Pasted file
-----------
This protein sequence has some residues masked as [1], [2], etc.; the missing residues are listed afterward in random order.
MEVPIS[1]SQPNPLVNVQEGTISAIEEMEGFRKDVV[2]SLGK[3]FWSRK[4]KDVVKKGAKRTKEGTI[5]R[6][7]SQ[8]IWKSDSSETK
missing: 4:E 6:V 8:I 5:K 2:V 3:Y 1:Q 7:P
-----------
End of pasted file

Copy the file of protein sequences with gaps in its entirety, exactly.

This protein sequence has some residues masked as [1], [2], etc.; the missing residues are listed afterward in random order.
MEVPIS[1]SQPNPLVNVQEGTISAIEEMEGFRKDVV[2]SLGK[3]FWSRK[4]KDVVKKGAKRTKEGTI[5]R[6][7]SQ[8]IWKSDSSETK
missing: 4:E 6:V 8:I 5:K 2:V 3:Y 1:Q 7:P